Summation: The more arrows you have in your quiver, the more employable you'll be.

Lastly. Many things in the animation business are beyond your control. The strike zones for getting jobs and keeping jobs continually expand and shrink, based on the way t.v. shows and features perform in the marketplace. The artists who went to work at hole-in-the-wall Klasky-Csupo on a show called "The Simpsons" in 1990 had no idea Homer, Marge et famille would still be earning them a living eighteen years later.

Disney Feature artists who told me in 1995 they'd spend the next twenty years with the Mouse House today ruefully know, even as they pick up freelance work at Nickelodeon while waiting for a staff gig at Cartoon Network, that the rock solid job at the Tiffany of animation studios didn't quite pan out the way everyone (including me) anticipated.

And nobody in his wildest imaginings could have foreseen, back when Ronald Reagan was President, that the video game industry would end up far larger than the entire movie business.

The victories and defeats which the marketplace will bestow one, or five, or ten years from now on the companies for which we work is unknowable, and will always be unknowable. As a grizzled animation veteran said to me decades ago: "What you need to survive in this business is talent, luck and hard work. And if you have a lot of one of those, you need way less of the other two."

His analysis is as true now as it was then. The big three for every mortal are: the gifts God hands you as you slide down the birth canal, good fortune, and a capacity for work. Focus on those things you can control, and ignore the things you can't. Because otherwise you'll make yourself crazy.

11 comments:

Dan said...

Great post, particularly the part about being a non asshole. From experience, its not only uncomfortable, but also really difficult to work with people who think they are above everyone else, and no one but them are right.

And there is never enough that can be said about connections/ networking. As a NY animator, work here is hit and miss, and if it weren't for all the great people I have worked with on other projects, I am not sure how I would have found as much work as I have during the rough times. All the websites, job forums, reels in the world don't compare to a good recommendation or word of mouth about a project (assuming the talent is there to back it up of course...and the non assholieness).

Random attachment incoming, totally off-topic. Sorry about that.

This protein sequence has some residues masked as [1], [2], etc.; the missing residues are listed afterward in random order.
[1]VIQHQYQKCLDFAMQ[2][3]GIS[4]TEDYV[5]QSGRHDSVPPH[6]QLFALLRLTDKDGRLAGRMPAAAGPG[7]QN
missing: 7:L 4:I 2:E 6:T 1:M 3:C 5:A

Good luck to all those getting started.

Floyd Norman said...

I'll add one more to that long list, Steve. And, this is one I heard from Will Smith, a young man who seems to be doing pretty well in this crazy media business.

"Don't let anyone outwork you. Work harder than everybody else, and you'll make it."

No guarantee of success - - but it sure the hell helps.

Anonymous said...

Just another item to add to the list - if and when you do make it dont forget how you got their and make it a point to help others obtain their dreams. Make it a point to talk to schools, not just colleges, but all levels of education - be that spark in some middle school student's life that lets them know animation is done by artists and that being one of those artists is one of the greatest careers one can obtain...

Animation is built on a foundation of mentoring.

robiscus said...

"Don't let anyone outwork you. Work harder than everybody else, and you'll make it."


...but make sure you are getting paid for that work. there's lots of people who will dangle security in front of you if you work a bit for free. so don't be so eager to put your nose to the grindstone at the drop of a hat.

Anonymous said...

"...but make sure you are getting paid for that work."

Ah yes, for heaven's sake don't ever put a pen to paper or click a mouse unless there's a buck in it for you. Don't ever stay after work to bend the ear of an industry vet' to get their advice. Don't ever work off the clock to better a shot - to add some bit of polish that will make it shine. Don't ever sit at your desk animating a shot simply for the love of the craft. You make sure that you are that guy standing their with your hand out, palm up, making sure you get your nut. I am sure Mr. Smith, back when he was a struggling artist, never did anything for a client without getting paid. Or maybe, just maybe, he was smart enough to know that if he worked his butt off and impressed people with his craft and dedication that greater rewards would follow. I am in no way saying that you should not be fairly compensated - of course you should - but you should also keep in mind animation is a competitive industry and that someone somewhere is doing everything they can to secure their place at the afrementioned grindstone.